Liked by 1 person

  33. mominthefrontseat

    I too love parenting the tween/teen age. I find these years to be awesome because of the thoughts they have created. Unlike when they were younger and I was still talking for them. This age is magical!

    Liked by 1 person

  34. Your teen, your son, sounds wonderful… The part when he played The Script to you made me smile!
    I teach children between the ages of 11-16 and find that so rewarding. Many ask why I don’t teach younger kids or first response is ‘That must be tough!’ But there is something magical about that age… Personally, I love teaching 15/16 year olds. They begin to develop their maturity and to see them sprout into interesting human beings is delightful!
    Good luck with your next teenager, hope he brings you as much happiness and joy!

    Liked by 1 person

  35. At first I was all “really?” This person must not be with a teenager very long. I read on and found myself agreeing with every point. Nice. I lkke this new perspective. While I call ourse the grumpy teenage smurf (check out my blog for the smurf part) I really do enjoy the human she is.

    Liked by 1 person

  36. Wonderful text. Being a teacher who works with teenagers, and having a son who has just started knocking on the doors of teenage years, I can relate to so much of what you have said. And generally, we tend to underestimate children all the way. Each age has its magic!

    Liked by 1 person

  37. Thank you for the wonderful reminder of how joyful my teens were. They were such a joy. And the food, I jokingly asked the child protective service worker that I worked with to “Please come and get my children. They are eating me out of house and home. They slop in the house all day, and they always want money.”
    He only replied that he is going to bring me more children.
    And when they get a driver’s license is such a lonely time. They don’t need you to take them to football practice anymore. They are just gone. Yes, teens are wonderful.

    Liked by 2 people

  38. As a teen that’s also a freshman in high school , it’s nice to see a new look on “just wait till you have teens!” Most adults see it as a warning for the bad that’s going to come, and sure there’s a lot of drama and pressure and that’s usually dependable on the child and those who are around them. We don’t change, we just get older and start to see things a little different with our own perspective. Teen years are made for us to learn and grow into adults and figure ourselves out (even though a lot don’t till later own in their life.)
    I really liked your article and the new look you’ve put out there for parents that have young, or preteen children.

    Liked by 1 person

  39. I have 3 teens and one young adult (and a 10 year ole). The time does fly, and I agree that teens are easier than little kids in more ways than one. My guys really do crack me up. I have recently started blogging about them. Wish I had started earlier. Looking forward to reading more.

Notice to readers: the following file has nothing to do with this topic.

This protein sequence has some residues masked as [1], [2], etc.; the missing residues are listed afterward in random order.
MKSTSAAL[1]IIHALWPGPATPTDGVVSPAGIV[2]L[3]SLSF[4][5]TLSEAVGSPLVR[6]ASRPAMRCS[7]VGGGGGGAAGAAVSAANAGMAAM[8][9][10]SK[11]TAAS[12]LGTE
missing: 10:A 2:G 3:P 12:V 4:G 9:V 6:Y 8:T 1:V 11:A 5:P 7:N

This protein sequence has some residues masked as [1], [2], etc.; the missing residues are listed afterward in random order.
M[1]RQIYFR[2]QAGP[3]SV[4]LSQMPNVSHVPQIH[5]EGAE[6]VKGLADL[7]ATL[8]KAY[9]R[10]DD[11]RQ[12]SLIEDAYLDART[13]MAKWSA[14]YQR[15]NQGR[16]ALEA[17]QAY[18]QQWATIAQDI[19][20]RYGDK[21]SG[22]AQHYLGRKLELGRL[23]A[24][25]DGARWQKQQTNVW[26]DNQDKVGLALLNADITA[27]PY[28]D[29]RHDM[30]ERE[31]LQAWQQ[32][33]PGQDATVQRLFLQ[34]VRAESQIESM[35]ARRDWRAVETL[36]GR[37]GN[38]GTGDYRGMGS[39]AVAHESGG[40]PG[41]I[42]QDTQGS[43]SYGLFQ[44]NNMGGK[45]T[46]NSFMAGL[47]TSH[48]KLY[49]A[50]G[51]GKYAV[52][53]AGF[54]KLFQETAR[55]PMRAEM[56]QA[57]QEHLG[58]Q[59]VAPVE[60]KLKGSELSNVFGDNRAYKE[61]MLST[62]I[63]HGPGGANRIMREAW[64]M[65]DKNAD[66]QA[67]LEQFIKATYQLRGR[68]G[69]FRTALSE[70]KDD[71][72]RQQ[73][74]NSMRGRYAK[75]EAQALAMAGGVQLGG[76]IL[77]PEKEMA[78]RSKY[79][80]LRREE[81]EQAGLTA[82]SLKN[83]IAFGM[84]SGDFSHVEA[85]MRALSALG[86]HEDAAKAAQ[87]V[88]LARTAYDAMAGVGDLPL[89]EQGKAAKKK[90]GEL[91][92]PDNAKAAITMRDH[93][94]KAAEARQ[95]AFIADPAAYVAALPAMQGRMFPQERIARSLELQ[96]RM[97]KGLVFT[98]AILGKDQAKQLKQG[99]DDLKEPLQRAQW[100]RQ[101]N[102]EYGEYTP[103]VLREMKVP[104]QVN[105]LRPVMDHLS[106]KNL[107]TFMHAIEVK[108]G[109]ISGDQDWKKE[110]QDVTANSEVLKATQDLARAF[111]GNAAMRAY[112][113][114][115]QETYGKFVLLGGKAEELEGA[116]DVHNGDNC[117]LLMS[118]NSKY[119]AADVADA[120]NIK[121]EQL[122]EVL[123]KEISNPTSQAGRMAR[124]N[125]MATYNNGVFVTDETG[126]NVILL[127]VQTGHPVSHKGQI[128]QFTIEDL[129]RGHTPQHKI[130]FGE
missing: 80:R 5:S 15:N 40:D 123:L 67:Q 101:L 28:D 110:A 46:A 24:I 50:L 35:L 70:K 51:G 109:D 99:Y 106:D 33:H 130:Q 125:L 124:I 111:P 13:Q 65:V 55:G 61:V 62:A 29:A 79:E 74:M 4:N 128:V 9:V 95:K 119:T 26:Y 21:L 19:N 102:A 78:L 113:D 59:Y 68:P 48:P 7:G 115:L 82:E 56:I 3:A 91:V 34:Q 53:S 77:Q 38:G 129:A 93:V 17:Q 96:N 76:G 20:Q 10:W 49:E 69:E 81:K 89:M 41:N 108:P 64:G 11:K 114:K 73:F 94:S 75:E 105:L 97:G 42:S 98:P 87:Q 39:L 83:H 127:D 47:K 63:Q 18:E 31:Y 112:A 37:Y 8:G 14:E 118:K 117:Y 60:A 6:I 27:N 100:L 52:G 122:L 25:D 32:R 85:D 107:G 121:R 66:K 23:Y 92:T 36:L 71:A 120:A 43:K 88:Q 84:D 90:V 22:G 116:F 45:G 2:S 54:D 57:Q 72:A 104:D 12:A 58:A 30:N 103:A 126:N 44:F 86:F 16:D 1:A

Like

  40. I have a 15 year-old daughter, who is a sophomore in high school. To me, she is amazing and her friends are, too. People always talk about teenage girls like it’s all about drama, hating each other and chasing boys. Yes, there is drama; fights with girlfriends or boyfriends or tears over any number of things. But they are also kind, articulate, loving, imaginative and fun. These are the best years!

    Like

  41. carleesj

    The few teens I have meet recently are way ahead I maturity compared to the adults I meet. They are tolerant, open, forgiving, positive, knowledgeable, have a desire to follow their strengths, and know they have more to offer the present generation.

    Like

  42. I loved this. I help raise a pair of twins in the township where I work in Cape Town and I also teach youth here. It gives me so back. I go back and forth to LA though and sometimes I marvel at how different things are in the two countries. How different lives teens live and yet how they are the same. And co-incidentally I just started writing a modern version of Romeo and Juliet to work with here with the teens I teach and cracked a joke about Shakespeare’s dirty humor. 🙂

    Like

  43. Rim

    It’s hard for some parents to understand teenage, it’s good that now mothers can look at it with a better perspective, it just shows that the gap between adults and teens can be closer, with a little bit of positive attitude.

    Like

Everyone has the right to an opinion and I'd love to hear yours! While comments are very welcome, they will be moderated. My kids read this blog, too!

Please log in using one of these methods to post your comment:

WordPress.com Logo

You are commenting using your WordPress.com account. Log Out / Change )

Twitter picture

You are commenting using your Twitter account. Log Out / Change )

Facebook photo

You are commenting using your Facebook account. Log Out / Change )

Google+ photo

You are commenting using your Google+ account. Log Out / Change )

Connecting to %s